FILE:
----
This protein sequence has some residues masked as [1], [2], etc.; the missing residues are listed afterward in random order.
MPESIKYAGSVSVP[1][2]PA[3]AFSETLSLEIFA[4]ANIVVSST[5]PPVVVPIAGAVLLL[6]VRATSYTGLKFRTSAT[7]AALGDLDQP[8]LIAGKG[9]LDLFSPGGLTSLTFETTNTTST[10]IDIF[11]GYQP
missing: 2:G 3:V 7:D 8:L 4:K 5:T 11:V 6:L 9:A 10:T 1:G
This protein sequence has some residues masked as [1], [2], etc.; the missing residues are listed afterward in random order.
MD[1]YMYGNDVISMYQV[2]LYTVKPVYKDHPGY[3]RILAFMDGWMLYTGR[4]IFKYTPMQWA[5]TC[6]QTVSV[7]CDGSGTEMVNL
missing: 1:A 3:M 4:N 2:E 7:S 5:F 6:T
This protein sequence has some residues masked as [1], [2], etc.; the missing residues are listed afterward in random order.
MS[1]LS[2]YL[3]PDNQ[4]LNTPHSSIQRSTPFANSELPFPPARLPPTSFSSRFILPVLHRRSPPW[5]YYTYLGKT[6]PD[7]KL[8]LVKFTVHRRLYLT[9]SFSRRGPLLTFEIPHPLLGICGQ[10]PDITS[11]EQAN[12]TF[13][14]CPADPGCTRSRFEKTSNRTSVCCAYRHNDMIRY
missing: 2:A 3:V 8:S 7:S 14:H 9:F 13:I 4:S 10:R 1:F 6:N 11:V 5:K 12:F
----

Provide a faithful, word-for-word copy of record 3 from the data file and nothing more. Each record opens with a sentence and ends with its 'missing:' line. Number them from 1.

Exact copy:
This protein sequence has some residues masked as [1], [2], etc.; the missing residues are listed afterward in random order.
MS[1]LS[2]YL[3]PDNQ[4]LNTPHSSIQRSTPFANSELPFPPARLPPTSFSSRFILPVLHRRSPPW[5]YYTYLGKT[6]PD[7]KL[8]LVKFTVHRRLYLT[9]SFSRRGPLLTFEIPHPLLGICGQ[10]PDITS[11]EQAN[12]TF[13][14]CPADPGCTRSRFEKTSNRTSVCCAYRHNDMIRY
missing: 2:A 3:V 8:S 7:S 14:H 9:F 13:I 4:S 10:R 1:F 6:N 11:V 5:K 12:F